Readers of Blaneys on Business may recall an article in the December, 2011 issue suggesting that, while there is generally no requirement to pay taxes owing immediately, the process of delaying payment can prove to be an expensive proposition, considering the interest that accrues on unpaid taxes.
Two recent court decisions, however, provide a vivid reminder that timing obligations are not the taxpayer’s alone. The Canada Revenue Agency (CRA) has them, too.
Once again, the process begins with filing an income tax return (both for individuals and corporations) within the time prescribed in the Income Tax Act (the Act). The Act then requires the CRA to examine these returns “with all due dispatch” and then issue a Notice of Assessment. A Notice of Assessment will indicate what taxes are payable as well as any interest that is owing on taxes unpaid at the time. This interest continues to accrue on a daily basis until the taxes are paid.
The CRA may then review and reconsider a return and reassess the taxpayer by issuing a Notice of Reassessment within three years from the date of the original assessment. (There is no time limit if there is fraud or misrepresentation). Where an assessment or reassessment is issued, if the taxpayer disagrees, he may file a Notice of Objection and the CRA must again, “with all due dispatch,” reconsider and then vacate, confirm or vary the assessment or reassessment.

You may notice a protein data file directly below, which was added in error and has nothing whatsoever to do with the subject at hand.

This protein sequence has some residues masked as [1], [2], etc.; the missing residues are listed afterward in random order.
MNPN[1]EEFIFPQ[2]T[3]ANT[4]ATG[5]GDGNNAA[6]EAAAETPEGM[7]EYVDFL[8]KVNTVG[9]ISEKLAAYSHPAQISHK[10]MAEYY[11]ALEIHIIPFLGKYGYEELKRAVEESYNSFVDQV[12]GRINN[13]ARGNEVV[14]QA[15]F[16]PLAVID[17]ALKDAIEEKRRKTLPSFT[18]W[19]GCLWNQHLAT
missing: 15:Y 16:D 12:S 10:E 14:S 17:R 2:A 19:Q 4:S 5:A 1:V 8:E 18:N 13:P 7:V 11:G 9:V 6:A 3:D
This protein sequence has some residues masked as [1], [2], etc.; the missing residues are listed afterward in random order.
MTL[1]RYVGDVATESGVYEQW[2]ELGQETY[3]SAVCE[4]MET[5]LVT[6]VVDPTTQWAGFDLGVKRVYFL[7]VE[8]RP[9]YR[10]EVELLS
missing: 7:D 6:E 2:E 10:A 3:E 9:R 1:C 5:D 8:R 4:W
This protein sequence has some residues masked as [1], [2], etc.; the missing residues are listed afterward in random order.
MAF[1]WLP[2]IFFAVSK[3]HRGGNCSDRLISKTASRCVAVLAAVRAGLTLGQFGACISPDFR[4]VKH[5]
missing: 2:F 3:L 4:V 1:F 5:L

But what if the CRA delays the performance of its obligations in either the assessment or objection process?
Two recent developments are very interesting in this regard. First, in a 2013 case in Winnipeg, the CRA was sanctioned by the Federal Court for unwarranted delay in issuing Notices of Assessment and refunds in cases where investors had invested in a certain tax shelter.
The court found that the CRA had abused its authority by attempting, through this delay, to discourage taxpayers from investing in tax shelters.
More recently, the Ontario Superior Court of Justice found that the CRA was not entitled to collect the interest that had accumulated on unpaid taxes where the CRA had failed to deal with the Notice of Objection on a timely basis and essentially had “sat on the file” for approximately three years.
While the court did not specifically discuss the CRA’s motives in this latter case, it was apparent that the intent, again, was to discourage tax shelter investments that the CRA did not like.
None of this is to suggest that taxpayers should not pay their taxes on time. But it does point out that the CRA has obligations to the taxpayer and that the taxpayer has certain judicial remedies where the CRA does not discharge its obligations in an appropriate manner.
In essence, the courts are saying that, when it comes to discharging tax obligations, it’s a two-way street and both sides have to play fair.